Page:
KTM 1290 Super Adventure S – Dave Manning gets to grips with the KTM in Devon and Somerset
With adventure bikes seemingly becoming very alike when it comes to styling, the KTM Super Adventure S stands out with that insectoid ‘face’ looking even more aggressive with the addition of the centrally -mounted Bosch radar for the adaptive cruise control.
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Those racy good looks were enhanced even more when we slid on a pair of Bridgestone AX41 hoops, adding an aggressive off-road edge to a bike that already looked ready to take on the world.
Essentially, the 2021 model has just had a few tweaks to the outgoing Super Adventure S, although those tweaks are actually rather encompassing. In fact, we might as well just say that it’s a brand-new bike that retains the essence of the previous version. The engine is lighter, the frame is shorter with a steering head moved back by 15mm (and the swinging arm is longer, while the wheelbase actually remains the same), but the big addition is the all-encompassing electronics suite, including the Active Cruise Control, of which more on that later.
With the AX41 rear, the traction control was kicking in, even on dry Tarmac if the throttle was rammed wide open, although this was more obvious when the tyres were new.
Refreshing for a modern bike, it was really easy to fit soft luggage, especially with the rack, as there’s plenty of tie-down points (including the rear indicators), although the pillion grab handles are a little flexible, which wouldn’t be an issue with luggage, but it may be a little disconcerting for a nervous passenger.
The devil is in…
The Super Adventure has some neat little details, such as the chain holder on the chain guard for when the wheel is removed, and the electric seat lock, which can be pressed if you’re not careful when strapping luggage on and a strap runs over the switch… ask me how I know. There’s also the two-position rider seat to allow a 20mm lower or higher seat height (and there are a number of factory options available, including a heated version). The seat was perfectly comfortable for me, even on the long motorway haul from Lincolnshire to Devon, although we did have CoolCovers fitted to the seats, and I’ve heard of several riders reporting that the standard seat isn’t quite comfy enough to empty a fuel tank in one hit.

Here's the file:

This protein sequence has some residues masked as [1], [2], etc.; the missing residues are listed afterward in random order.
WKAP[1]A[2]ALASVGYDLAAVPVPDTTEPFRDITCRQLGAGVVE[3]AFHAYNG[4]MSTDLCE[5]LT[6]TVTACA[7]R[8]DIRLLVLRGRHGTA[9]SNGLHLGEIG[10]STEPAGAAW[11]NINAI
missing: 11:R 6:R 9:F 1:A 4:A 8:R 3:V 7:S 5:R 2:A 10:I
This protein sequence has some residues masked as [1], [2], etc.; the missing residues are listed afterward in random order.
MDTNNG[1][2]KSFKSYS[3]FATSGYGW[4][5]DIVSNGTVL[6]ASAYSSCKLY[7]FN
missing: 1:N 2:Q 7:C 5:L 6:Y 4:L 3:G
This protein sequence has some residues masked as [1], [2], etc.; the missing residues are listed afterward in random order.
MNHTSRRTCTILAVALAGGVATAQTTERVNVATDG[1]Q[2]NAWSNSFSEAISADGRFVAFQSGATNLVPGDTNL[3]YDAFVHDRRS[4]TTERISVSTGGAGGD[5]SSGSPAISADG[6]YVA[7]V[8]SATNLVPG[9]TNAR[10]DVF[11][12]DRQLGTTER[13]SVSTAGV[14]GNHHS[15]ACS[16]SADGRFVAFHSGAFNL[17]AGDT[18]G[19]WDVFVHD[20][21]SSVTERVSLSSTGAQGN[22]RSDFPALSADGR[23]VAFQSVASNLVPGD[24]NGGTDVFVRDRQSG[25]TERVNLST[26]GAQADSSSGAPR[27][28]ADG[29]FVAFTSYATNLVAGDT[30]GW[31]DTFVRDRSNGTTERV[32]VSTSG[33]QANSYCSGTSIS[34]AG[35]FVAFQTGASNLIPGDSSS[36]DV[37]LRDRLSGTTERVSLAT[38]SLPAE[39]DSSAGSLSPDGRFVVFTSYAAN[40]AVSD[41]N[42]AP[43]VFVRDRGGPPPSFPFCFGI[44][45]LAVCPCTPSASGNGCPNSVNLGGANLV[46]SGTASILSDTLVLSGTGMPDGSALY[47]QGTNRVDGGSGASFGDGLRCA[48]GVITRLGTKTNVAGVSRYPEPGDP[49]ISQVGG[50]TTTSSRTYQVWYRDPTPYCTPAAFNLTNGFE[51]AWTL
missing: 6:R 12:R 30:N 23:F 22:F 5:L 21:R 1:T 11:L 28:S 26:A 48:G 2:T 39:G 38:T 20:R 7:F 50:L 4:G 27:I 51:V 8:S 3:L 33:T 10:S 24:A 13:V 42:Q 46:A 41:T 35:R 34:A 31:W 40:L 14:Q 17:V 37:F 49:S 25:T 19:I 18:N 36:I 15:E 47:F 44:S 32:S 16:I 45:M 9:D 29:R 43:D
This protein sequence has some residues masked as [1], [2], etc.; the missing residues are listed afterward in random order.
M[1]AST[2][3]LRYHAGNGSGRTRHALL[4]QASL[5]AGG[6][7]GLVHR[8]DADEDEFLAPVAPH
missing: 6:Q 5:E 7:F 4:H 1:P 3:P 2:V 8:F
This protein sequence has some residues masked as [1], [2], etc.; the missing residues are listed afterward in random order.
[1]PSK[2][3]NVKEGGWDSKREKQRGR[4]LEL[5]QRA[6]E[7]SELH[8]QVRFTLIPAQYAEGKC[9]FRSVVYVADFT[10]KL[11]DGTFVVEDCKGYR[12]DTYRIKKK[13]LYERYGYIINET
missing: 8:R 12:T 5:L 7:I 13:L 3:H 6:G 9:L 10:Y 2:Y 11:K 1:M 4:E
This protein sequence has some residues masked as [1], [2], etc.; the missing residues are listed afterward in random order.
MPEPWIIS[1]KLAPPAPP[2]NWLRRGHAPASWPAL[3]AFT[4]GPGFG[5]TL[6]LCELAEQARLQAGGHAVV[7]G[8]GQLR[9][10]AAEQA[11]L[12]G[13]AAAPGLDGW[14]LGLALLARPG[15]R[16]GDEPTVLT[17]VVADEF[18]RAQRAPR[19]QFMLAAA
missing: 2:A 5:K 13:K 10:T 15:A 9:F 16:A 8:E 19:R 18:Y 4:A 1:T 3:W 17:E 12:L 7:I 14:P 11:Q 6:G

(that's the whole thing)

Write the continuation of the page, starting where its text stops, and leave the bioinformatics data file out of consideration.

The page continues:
On the road it feels like it’d be the perfect off-roader, and it is very good for an off-road novice like myself. On the Tarmac the Katoom excels in every aspect, with only the bonkers Ducati being more of a licence-shredding hooligan.
Is it fast?
Yes, it’s fast – as anyone who’s ridden any of the big vee twin KTMs will know. Although when hard on the gas at the sort of speeds that really shouldn’t be mentioned in print the bars do start to wag, and not just a mere weave and gentle bar oscillation, but a feeling that is close to a tank slapper. It could be the dirt-focused tyres, and is something of a non-problem given the speeds at which it occurs, but it is worth bearing in mind if you plan to take a 1290 Super Adventure with knobblies on the autobahn…